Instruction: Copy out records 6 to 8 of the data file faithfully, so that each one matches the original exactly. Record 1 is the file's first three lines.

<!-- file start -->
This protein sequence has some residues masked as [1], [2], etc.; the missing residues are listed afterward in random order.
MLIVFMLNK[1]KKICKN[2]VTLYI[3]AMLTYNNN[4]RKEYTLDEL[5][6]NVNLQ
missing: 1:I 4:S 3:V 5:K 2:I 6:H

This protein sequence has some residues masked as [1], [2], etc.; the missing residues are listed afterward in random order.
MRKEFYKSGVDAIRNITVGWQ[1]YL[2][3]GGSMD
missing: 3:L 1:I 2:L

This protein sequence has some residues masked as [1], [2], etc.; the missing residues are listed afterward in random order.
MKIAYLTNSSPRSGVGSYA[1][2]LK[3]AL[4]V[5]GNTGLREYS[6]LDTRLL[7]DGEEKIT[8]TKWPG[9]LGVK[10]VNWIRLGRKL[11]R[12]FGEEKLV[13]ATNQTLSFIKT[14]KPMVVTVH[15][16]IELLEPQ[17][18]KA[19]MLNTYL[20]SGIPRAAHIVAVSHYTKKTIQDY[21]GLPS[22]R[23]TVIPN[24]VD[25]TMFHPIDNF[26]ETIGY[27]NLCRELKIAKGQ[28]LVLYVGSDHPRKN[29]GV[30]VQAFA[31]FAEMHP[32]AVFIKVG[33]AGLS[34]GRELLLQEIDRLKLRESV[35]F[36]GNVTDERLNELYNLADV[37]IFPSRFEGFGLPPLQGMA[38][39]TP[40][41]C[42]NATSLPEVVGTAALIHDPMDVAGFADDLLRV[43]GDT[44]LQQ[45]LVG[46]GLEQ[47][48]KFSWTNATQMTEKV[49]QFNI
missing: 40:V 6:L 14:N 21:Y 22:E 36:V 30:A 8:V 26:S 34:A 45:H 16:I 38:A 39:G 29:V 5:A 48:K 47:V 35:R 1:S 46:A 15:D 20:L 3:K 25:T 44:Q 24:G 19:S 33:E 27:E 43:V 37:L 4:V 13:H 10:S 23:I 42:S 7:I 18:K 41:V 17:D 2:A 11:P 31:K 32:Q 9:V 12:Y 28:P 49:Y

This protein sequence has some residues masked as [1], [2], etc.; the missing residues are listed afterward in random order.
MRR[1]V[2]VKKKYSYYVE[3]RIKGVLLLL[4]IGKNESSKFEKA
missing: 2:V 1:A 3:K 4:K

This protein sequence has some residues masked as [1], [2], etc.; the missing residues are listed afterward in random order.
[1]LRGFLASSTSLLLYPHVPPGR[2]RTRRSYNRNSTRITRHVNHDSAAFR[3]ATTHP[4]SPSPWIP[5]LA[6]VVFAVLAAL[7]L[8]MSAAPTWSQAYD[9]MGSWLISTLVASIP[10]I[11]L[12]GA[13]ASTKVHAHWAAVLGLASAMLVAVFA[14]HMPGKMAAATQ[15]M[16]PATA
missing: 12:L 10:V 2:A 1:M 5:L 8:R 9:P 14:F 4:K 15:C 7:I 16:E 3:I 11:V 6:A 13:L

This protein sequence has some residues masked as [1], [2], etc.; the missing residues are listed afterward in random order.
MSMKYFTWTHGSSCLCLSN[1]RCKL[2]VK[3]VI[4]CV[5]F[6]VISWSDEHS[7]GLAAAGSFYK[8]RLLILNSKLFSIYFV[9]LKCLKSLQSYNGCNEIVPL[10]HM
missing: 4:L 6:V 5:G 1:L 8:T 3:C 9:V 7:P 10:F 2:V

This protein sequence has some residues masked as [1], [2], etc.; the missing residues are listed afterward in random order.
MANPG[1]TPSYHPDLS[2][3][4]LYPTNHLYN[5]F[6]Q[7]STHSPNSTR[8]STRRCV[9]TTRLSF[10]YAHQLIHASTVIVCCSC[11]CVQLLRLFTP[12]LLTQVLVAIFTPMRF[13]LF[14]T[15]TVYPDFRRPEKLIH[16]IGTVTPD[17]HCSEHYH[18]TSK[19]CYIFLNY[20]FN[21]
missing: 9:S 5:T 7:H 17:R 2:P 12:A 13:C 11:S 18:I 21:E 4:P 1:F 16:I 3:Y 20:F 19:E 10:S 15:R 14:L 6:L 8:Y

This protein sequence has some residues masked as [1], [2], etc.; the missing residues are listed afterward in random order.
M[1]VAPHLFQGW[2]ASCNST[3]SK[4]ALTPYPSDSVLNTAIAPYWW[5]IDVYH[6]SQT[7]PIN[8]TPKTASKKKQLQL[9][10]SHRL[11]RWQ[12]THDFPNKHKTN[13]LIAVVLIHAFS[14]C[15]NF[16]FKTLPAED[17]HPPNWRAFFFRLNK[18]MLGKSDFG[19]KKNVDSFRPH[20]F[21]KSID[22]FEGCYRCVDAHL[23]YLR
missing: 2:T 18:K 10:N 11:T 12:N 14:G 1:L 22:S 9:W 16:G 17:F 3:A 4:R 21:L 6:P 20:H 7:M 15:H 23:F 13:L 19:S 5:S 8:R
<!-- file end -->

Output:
This protein sequence has some residues masked as [1], [2], etc.; the missing residues are listed afterward in random order.
MSMKYFTWTHGSSCLCLSN[1]RCKL[2]VK[3]VI[4]CV[5]F[6]VISWSDEHS[7]GLAAAGSFYK[8]RLLILNSKLFSIYFV[9]LKCLKSLQSYNGCNEIVPL[10]HM
missing: 4:L 6:V 5:G 1:L 8:T 3:C 9:V 7:P 10:F 2:V

This protein sequence has some residues masked as [1], [2], etc.; the missing residues are listed afterward in random order.
MANPG[1]TPSYHPDLS[2][3][4]LYPTNHLYN[5]F[6]Q[7]STHSPNSTR[8]STRRCV[9]TTRLSF[10]YAHQLIHASTVIVCCSC[11]CVQLLRLFTP[12]LLTQVLVAIFTPMRF[13]LF[14]T[15]TVYPDFRRPEKLIH[16]IGTVTPD[17]HCSEHYH[18]TSK[19]CYIFLNY[20]FN[21]
missing: 9:S 5:T 7:H 17:R 2:P 12:A 13:C 11:S 18:I 21:E 4:P 1:F 16:I 3:Y 20:F 19:E 10:S 15:R 14:L 6:L 8:Y

This protein sequence has some residues masked as [1], [2], etc.; the missing residues are listed afterward in random order.
M[1]VAPHLFQGW[2]ASCNST[3]SK[4]ALTPYPSDSVLNTAIAPYWW[5]IDVYH[6]SQT[7]PIN[8]TPKTASKKKQLQL[9][10]SHRL[11]RWQ[12]THDFPNKHKTN[13]LIAVVLIHAFS[14]C[15]NF[16]FKTLPAED[17]HPPNWRAFFFRLNK[18]MLGKSDFG[19]KKNVDSFRPH[20]F[21]KSID[22]FEGCYRCVDAHL[23]YLR
missing: 2:T 18:K 10:N 11:T 12:N 14:G 1:L 22:S 9:W 16:G 17:F 3:A 4:R 21:L 6:P 20:H 7:M 15:H 23:F 13:L 19:S 5:S 8:R